When homes, schools, or businesses have water damage, mold can grow, and it can produce allergens/ airborne pollutants. Some molds produce toxins.

Particulate Matter (PM), Ozone (O3), Carbon Monoxide (CO), Sulphur Dioxide (SO2), and Nitrogen Dioxide (NO2) Are the Major Pollutants in the Air (WHO)

Major Pollutants in the Air

Air pollutants like particulate matter (PM), carbon monoxide (CO), ozone (O3), nitrogen dioxide (NO2), and sulfur dioxide (SO2) are the most harmful pollutants to our health. Health issues occur from short- and long-term exposure to them.

For some pollutants, even the smallest exposure leads to illnesses. Nitrogen can affect your lungs and make you vulnerable to bronchitis and respiratory disease.

Tiny PM2.5 Pollutants Can Breach Protective Barriers in Our Bodies, Damaging Lungs, Heart, and Brain (WHO)

pm2.5 health effects

Fine particles are able to penetrate deeply into our lungs (causing respiratory disease) and possibly into our bloodstream, where they can cause lots of harm, making particulate matter (PM) very dangerous.

Studies have linked PM to decreased lung function, nonfatal heart attacks, irritation of the airways, difficulty breathing, coughing, irregular heartbeat, aggravated breathing issues, premature deaths in people with heart or lung disease, and decreased lung function.

Approximately 25% of Urban Fine Particulate Matter Air Pollution Comes From Traffic, While Domestic Fuel Burning and Industrial Operations Contribute Around 20% and 15%, Respectively (NIH)

A recent study showed that globally 25% of urban ambient PM2.5 is generated by traffic, 15% by industrial activities, 20% by domestic fuel burning, 22% from unspecified sources of human origin, and 18% from dust and salt.

particulate matter effects

The most vulnerable populations to air pollution are those with heart or lung diseases; children and older adults are highly susceptible. Click on AirNow to check air quality near you because you may not see pollution, so you know when to avoid poor air quality and polluted air.

Air Pollution Carries an Economic Burden of Almost $3 Trillion, Equivalent to 3.3% of the Global GDP (Energy and Clean Air)

In addition to protecting ourselves from the health hazards of air pollution, by reducing it, we can save practically $2.9 trillion.

There Lies a Positive Correlation Between Air Pollution and the Spread of COVID (

A study in the Netherlands indicated that exposure to fine particulate matter increased COVID-19 incidence in 355 municipalities in the Netherlands, showing how serious the effects of air pollution caused by particulate pollution are.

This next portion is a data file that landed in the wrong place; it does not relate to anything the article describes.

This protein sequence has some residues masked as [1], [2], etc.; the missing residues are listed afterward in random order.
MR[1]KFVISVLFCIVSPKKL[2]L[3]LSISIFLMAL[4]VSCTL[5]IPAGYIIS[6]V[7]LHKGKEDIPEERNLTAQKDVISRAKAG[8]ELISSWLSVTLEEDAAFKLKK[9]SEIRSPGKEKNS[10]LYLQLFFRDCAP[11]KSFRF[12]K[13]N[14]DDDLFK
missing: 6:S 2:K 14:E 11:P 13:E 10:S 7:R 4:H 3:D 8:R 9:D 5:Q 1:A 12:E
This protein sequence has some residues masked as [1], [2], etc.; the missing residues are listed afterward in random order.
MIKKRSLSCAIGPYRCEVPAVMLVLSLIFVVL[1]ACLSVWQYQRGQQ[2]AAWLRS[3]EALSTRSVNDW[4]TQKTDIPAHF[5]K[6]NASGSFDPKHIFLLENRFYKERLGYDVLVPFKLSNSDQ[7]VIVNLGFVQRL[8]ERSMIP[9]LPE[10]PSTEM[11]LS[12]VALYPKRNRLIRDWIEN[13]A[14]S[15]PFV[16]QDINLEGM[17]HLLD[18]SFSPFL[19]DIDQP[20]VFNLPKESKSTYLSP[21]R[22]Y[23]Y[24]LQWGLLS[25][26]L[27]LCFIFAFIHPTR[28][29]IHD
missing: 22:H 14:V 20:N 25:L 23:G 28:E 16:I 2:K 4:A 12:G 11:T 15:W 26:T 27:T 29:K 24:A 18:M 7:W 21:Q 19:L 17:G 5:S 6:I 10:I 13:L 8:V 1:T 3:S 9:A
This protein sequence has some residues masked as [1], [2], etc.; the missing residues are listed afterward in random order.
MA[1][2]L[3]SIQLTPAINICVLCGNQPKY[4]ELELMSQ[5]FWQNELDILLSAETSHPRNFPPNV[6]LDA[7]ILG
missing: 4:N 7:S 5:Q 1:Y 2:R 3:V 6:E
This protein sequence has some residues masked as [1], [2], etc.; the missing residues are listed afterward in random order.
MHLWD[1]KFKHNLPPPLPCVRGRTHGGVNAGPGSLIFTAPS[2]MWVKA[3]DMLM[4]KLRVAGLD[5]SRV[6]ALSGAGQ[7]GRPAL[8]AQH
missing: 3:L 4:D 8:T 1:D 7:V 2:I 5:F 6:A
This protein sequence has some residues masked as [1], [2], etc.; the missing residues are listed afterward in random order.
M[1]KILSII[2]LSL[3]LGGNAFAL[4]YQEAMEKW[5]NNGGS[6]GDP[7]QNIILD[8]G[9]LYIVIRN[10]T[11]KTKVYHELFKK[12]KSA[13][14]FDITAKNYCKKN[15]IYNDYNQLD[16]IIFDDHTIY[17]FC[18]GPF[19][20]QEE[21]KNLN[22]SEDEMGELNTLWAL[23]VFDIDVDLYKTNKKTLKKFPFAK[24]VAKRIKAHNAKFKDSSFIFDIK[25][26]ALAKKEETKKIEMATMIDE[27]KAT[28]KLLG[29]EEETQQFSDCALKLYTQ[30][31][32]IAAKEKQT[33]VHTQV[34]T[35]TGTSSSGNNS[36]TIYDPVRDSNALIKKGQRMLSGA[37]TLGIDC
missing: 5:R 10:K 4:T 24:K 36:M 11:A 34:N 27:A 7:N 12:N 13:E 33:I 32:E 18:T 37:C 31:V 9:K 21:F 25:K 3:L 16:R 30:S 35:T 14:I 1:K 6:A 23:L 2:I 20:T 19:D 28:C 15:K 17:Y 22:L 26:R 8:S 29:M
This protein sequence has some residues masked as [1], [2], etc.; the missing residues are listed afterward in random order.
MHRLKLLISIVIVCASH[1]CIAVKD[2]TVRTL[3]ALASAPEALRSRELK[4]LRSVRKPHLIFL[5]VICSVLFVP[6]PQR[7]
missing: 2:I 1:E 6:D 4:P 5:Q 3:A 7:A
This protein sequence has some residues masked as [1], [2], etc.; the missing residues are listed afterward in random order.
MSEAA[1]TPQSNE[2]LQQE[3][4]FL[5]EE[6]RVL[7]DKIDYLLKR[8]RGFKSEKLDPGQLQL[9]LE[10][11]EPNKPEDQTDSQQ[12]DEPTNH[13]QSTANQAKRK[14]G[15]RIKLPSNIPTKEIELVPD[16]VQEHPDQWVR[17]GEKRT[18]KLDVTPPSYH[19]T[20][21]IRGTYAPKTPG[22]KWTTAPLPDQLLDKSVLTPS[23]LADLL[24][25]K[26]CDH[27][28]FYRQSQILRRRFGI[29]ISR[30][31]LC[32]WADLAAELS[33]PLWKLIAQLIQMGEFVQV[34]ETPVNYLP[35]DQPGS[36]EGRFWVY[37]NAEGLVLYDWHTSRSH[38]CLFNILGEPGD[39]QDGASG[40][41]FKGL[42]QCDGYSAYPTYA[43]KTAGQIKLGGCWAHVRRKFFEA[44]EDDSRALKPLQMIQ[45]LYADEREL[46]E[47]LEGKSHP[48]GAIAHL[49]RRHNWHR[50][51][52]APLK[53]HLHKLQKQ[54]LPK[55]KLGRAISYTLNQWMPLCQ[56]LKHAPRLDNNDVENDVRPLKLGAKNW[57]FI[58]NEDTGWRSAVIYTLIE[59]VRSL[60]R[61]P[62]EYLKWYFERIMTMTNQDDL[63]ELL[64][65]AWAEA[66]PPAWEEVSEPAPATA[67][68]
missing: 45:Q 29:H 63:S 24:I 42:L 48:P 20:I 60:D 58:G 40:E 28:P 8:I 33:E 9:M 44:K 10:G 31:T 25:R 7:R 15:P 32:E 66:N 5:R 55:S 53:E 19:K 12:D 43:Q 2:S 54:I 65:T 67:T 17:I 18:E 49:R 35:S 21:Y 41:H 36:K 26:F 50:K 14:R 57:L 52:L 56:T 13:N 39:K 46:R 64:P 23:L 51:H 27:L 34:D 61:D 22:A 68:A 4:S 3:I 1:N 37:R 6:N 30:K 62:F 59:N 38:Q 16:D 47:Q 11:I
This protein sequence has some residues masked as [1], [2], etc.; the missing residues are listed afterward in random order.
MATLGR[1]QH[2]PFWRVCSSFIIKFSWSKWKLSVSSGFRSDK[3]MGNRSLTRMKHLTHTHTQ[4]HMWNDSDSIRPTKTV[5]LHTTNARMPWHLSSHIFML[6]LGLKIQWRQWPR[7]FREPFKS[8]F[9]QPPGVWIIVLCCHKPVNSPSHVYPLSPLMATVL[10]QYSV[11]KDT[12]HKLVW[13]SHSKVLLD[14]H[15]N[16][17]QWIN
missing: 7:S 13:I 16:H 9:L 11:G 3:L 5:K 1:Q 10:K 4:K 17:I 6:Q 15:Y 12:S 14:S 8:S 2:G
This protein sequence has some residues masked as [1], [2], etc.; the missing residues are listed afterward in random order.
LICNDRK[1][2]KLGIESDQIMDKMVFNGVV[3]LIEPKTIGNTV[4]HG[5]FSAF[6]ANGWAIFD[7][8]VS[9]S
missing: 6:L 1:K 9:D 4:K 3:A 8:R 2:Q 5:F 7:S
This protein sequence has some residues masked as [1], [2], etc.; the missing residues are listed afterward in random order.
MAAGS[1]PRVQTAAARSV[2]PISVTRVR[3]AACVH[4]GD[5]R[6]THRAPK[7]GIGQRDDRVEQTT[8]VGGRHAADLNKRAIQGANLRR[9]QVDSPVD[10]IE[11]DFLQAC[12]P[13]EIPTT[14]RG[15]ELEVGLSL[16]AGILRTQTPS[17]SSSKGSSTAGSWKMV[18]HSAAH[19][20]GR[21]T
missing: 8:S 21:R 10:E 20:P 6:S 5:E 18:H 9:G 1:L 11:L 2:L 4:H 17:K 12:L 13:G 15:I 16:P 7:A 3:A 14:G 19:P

Burning Fossil Fuels Is a Major Reason Behind Different Environmental Crises, Including Air Pollution (WHO)

outdoor air pollution

Airborne nitrogen impacts air, land, and water quality negatively. Nitrogen is the most abundant element in the air and is essential to plant and animal life. Nitrogen is increased by human activities like agriculture, industry, electricity, power generation, and road traffic, and it can ruin the natural balance of nitrogen in the environment.

Burning fossil fuels for road traffic causes the release of nitrogen oxides into the atmosphere, which produces smog and acid rain. The most common human-caused nitrogen-related compounds are nitrogen oxides.

Agricultural activities cause ammonia, another nitrogen compound, to be released. Ammonia can also come from burning fossil fuels. Transportation and industry are the two main nitrogen culprits.

Polycyclic aromatic hydrocarbons (PAH) are emitted from vehicle exhausts and can cause liver health problems. Major sources of nitrogen oxide emissions include:

  • Vehicles
  • Coal-fired power plant (burning fossil fuels) emissions
  • Large industrial operations emissions
  • Ships and airplanes’ fuel emissions

Enhancing Cleaner Transport, Energy-Efficient Homes, and Proper Waste Management Can Substantially Mitigate Outdoor and Indoor Air Pollution (Science Direct)

Fortunately, there are mitigations that will help protect us from and reduce air pollutants and their impact on our health.

ban smoking
  • Open windows
  • Ban smoking
  • Bathe your pets (they are dander machines)
  • Use exhaust fans while cooking
  • When stuck in heavy traffic, use the recycled-air setting on your fan so your car doesn’t take in harmful fumes.
  • Use a doormat
  • Wipe shoes or don’t wear them in the house
  • Change Filters
  • Don’t light fireplace fires because they release soot and smoke(like wildfires)
  • Don’t use air fresheners, incense, or scented candles
  • Vacuum often
  • A microfiber dusting clothcollects dirt effectively
  • Minimize carpeting to avoid dust mites, dander, dirt, mold spores, etc.
  • Use a dehumidifier to reduce mold and clean the filter
  • Store chemicals safely and use white vinegar and water instead chemical-filled commercial cleaners
  • Buy an air purifier
  • Use public transportation

Air Pollution Statistics

Air Pollution Statistics